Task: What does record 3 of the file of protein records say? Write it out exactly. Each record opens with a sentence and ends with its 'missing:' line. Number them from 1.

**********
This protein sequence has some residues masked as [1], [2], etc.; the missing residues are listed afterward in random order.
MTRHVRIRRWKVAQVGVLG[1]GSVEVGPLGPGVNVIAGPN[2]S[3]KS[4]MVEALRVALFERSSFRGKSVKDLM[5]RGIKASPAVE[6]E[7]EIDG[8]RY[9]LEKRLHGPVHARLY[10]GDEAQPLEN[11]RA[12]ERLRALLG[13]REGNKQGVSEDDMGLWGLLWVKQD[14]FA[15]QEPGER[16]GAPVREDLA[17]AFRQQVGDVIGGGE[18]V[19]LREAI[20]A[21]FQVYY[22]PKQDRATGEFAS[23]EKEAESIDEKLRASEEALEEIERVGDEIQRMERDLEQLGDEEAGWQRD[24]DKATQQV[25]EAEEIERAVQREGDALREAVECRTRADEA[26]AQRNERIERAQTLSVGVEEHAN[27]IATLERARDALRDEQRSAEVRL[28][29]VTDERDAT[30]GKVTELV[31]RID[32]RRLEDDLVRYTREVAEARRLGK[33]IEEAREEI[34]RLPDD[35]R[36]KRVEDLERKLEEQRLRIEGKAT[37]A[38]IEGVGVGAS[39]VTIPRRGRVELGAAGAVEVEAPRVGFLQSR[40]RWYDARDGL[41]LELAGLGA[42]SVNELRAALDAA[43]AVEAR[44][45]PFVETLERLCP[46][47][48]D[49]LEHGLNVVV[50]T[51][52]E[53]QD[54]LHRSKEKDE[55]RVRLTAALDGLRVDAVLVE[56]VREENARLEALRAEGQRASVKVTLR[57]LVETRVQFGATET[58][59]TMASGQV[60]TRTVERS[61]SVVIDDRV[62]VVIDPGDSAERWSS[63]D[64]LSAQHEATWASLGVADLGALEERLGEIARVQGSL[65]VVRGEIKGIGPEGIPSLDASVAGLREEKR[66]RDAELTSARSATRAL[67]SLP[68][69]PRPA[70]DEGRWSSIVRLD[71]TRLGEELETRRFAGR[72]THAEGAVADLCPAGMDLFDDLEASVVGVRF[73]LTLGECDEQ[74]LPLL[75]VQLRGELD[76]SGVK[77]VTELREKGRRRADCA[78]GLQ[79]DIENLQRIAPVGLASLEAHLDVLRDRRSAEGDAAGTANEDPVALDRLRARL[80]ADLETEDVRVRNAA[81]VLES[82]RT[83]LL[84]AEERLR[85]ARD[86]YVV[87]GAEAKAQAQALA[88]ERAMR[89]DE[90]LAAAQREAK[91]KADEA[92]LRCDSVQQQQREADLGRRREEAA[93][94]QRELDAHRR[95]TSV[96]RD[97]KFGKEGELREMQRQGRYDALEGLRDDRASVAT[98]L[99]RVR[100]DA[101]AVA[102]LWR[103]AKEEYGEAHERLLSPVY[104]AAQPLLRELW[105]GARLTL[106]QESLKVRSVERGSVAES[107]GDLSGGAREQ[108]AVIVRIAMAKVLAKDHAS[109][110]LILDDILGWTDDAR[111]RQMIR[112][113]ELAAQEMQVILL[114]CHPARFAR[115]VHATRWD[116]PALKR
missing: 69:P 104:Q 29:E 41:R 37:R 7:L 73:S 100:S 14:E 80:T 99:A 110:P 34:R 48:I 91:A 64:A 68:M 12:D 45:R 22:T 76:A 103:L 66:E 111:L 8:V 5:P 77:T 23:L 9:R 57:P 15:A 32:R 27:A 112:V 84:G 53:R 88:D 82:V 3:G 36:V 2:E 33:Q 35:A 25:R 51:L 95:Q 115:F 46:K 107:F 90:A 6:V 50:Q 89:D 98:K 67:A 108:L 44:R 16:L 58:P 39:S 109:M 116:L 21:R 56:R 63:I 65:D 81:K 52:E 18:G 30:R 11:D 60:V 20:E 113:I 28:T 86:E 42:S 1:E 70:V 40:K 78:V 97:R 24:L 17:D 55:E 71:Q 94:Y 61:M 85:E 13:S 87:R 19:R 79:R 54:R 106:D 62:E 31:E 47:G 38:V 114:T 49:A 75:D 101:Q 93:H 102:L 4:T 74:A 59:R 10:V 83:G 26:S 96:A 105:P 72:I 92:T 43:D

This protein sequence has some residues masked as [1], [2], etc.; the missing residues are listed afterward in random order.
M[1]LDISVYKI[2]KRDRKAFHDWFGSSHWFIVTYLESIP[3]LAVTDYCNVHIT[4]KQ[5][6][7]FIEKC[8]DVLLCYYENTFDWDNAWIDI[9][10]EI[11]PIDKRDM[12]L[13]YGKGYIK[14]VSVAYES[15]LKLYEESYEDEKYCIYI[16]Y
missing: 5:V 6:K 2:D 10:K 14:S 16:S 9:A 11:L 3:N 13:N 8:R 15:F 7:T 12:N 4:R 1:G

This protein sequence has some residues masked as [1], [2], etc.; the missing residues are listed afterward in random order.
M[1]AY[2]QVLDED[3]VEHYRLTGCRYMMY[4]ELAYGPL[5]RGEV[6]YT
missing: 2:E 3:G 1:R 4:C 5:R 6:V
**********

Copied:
This protein sequence has some residues masked as [1], [2], etc.; the missing residues are listed afterward in random order.
M[1]AY[2]QVLDED[3]VEHYRLTGCRYMMY[4]ELAYGPL[5]RGEV[6]YT
missing: 2:E 3:G 1:R 4:C 5:R 6:V